Listen to Your Ingredients

“For a marinara like this, the San Marzano tomato, grown on the hills of the volcano above Naples, Vesuvius, is about the best.”

That was just part of the advice offered up by Lidia Bastianich, who was recently featured at the Rubin Museum during the museum’s Brainwave series. The Italian-born American chef and psychobiologist Gary Beauchamp, PhD, explored the link between the brain and cooking in “What’s the Secret to a Great Home-Made Sauce.”


Photo credit: Asya Danilova

Bastianich is a celebrated restauranteur and cooking-show host, and has written over a dozen cook books. Beauchamp is president of the Monell Chemical Senses Center and has dedicated his studies towards human perception of flavors, specifically sweet and salty.

One common theme stood out throughout the night – that food will “speak to you.” Beauchamp explored the ways in which certain food will biologically, through survival aspects or evolution, signal their importance to the brain as a supplier of essential nutrients through flavor. Bastianich explained ways in which she finds the best ingredients for her cooking by analyzing fruits and vegetables and how to tell which are the best to use for maximum flavor.

Take the tomatoes in San Marzano, for example. Bastianich pointed out that their signature thin skin, and lack of juiciness reduces their acidity and makes them sweet and pulpy, perfect for her marinara. Her simple marinara base includes only two other flavor profiles – garlic and olive oil. All these factors, as well as the topography of the land in which they are grown, add up to the ideal marinara tomato.

On the tables in which the audience were seated there were small samples of Bastianich’s marinara sauce along with some Italian basil and small chunks of parmigiana cheese. Beauchamp sampled the sauce and confirmed Bastianich’s sauce is special.

“It’s the perfect balance,” he said to a smiling Bastianich.

Beauchamp explained his interest in the balance between sweet and salty, and noted Bastianich’s low sodium approach. He also described another flavor, “umami,” which he defines as the breakdown product of amino acids. The umami taste is a signal for high percentages of proteins and amino acids, and humans are attracted to it because of its implications of getting those nutrients for survival. It’s a familiar taste to most people and is actually another description for monosodium glutamate (MSG). While a lot of controversy circles MSG, Beauchamp said that it is found in many natural things – tomatoes having one of the highest percentages. It is also found in cheeses and human breast milk.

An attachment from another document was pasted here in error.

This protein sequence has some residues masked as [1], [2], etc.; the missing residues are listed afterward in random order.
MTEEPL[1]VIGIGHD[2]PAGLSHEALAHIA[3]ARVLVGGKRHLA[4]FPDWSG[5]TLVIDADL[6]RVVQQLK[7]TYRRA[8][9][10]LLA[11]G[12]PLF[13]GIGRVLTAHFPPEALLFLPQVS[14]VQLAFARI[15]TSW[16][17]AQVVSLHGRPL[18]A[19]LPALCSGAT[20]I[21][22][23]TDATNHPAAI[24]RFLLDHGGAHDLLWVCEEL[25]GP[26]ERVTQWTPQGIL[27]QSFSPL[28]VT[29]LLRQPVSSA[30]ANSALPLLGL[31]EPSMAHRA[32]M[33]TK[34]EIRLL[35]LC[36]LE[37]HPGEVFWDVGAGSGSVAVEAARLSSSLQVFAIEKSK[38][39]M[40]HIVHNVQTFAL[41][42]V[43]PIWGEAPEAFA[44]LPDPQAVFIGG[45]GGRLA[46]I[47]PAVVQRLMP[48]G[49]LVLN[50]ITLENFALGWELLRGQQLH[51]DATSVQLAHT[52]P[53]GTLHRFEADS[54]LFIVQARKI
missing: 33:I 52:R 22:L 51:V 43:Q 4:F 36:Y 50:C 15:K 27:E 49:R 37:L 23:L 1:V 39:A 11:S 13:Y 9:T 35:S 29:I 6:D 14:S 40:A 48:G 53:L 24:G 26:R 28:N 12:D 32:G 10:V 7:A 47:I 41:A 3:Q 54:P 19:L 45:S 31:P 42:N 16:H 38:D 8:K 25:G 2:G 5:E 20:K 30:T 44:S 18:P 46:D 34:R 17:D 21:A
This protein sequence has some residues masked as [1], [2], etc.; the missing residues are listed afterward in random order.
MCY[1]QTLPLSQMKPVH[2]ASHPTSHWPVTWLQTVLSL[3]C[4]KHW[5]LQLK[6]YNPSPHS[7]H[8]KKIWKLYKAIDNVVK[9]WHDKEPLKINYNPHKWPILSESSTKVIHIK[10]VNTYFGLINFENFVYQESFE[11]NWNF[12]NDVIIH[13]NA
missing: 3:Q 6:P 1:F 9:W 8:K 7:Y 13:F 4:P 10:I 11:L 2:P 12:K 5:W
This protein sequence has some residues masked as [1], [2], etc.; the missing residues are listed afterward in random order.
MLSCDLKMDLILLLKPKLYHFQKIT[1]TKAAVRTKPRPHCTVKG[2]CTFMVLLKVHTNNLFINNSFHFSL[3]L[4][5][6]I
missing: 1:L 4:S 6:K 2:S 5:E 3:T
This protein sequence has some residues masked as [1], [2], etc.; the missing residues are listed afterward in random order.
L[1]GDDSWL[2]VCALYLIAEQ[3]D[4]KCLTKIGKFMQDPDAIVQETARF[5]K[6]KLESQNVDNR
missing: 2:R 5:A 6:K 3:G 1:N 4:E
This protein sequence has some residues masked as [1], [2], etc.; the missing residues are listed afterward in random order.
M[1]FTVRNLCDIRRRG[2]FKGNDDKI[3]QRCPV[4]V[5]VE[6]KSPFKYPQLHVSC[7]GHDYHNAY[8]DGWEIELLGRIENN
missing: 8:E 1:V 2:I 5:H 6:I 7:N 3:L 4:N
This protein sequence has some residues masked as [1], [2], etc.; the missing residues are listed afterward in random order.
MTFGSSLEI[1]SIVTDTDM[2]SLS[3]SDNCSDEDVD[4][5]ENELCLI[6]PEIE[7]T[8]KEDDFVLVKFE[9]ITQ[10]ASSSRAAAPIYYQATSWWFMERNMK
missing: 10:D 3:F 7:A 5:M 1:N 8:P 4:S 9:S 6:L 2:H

Sweet flavor is a primal signal of glucose and calories, and another taste that humans associate with survival, since it is also a sign for foods that are not poisonous. Beauchamp gave his take on the sugar industry, revealing that sweet is the most innate pleasure stimuli we know of. It’s often associated with being addictive, but Beauchamp noted that since glucose is a requirement for survival, “addictive” might not be the best word. He does agree however, that the evil portrayal of sugar is based on the excess amounts humans consume.

Bastianich’s approach to finding the perfect sweetness in a fruit is to eat it in the moment of “natura morta,” or its biological dying process. This is the moment when a fruit is sweetest because it is decomposing and cells are exploding, releasing the most flavor. Beauchamp reaffirmed this by explaining that the glutamate levels in tomatoes increases as it ripens and is at its highest levels when about to rot.

Adding too much flavor should be avoided, agreed Beauchamp and Bastianich. Beauchamp referenced studies in which the subjects were given flavorless food, but provided with salt on the side. He found that people put less salt on top, yet were still satisfied with the amount they were tasting. Bastianich advised to avoid overheating, recommending that grated cheese on top, or adding butter in a recipe later than you would think will get you much more mileage out of the ingredient. Referencing fruit “natura morta” one last time, she said, “If you let nature talk to you, you get the maximum out of it.”

– Celina Sooksatan

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